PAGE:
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Proponents of the #MeToo movement can't have it both ways
When a 2017 report surfaced about a statement Vice President Mike Pence made about choosing not to dine alone with women who aren't his wife, Karen, the progressive left scorned him for it.
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The left said this rule Pence abides by creates a disadvantage for women, especially in politics, and they were baffled by it.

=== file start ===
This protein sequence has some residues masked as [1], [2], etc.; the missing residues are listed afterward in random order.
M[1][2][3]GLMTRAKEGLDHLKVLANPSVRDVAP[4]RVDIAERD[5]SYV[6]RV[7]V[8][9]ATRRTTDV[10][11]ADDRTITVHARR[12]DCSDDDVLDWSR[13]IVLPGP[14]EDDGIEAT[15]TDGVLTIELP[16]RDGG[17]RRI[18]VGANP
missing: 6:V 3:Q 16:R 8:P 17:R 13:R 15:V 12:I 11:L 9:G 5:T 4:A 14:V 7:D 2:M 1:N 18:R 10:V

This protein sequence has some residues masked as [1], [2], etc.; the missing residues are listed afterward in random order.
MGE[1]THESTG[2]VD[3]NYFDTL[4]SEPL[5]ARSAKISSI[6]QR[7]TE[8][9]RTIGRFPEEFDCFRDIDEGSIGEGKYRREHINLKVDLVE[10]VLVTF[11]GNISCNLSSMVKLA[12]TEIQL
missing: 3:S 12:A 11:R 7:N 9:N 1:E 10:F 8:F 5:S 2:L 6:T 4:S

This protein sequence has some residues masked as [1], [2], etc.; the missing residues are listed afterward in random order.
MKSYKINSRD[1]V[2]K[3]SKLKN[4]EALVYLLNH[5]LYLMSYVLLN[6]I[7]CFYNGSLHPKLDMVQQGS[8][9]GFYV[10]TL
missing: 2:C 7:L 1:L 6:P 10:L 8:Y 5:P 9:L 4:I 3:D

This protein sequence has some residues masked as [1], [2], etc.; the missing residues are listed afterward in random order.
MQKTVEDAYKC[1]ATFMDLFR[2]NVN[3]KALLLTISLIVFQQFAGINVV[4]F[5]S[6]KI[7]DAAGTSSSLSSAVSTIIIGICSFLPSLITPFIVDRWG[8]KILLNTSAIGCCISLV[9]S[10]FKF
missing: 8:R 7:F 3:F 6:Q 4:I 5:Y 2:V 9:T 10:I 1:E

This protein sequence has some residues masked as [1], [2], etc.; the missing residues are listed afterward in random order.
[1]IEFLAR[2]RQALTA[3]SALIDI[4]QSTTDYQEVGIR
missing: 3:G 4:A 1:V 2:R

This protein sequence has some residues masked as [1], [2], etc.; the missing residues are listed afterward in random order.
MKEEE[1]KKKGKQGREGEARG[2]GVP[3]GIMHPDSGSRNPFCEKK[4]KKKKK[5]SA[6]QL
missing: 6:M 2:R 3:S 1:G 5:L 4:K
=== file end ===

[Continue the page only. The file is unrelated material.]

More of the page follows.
The left accused him of assigning "ulterior motives to women," who they said just wanted to be heard.
The left then conjured hypothetical scenarios in op-eds in which the roles were reversed, and women were the ones in positions of power refusing to dine with men who aren't their husbands – all to lambast his "moral rigidity."
But is Pence's decision to not dine with a woman who isn't his wife really that bad, considering all the complexities men and women face in their interpersonal affairs today, and not just regarding work but dating in general?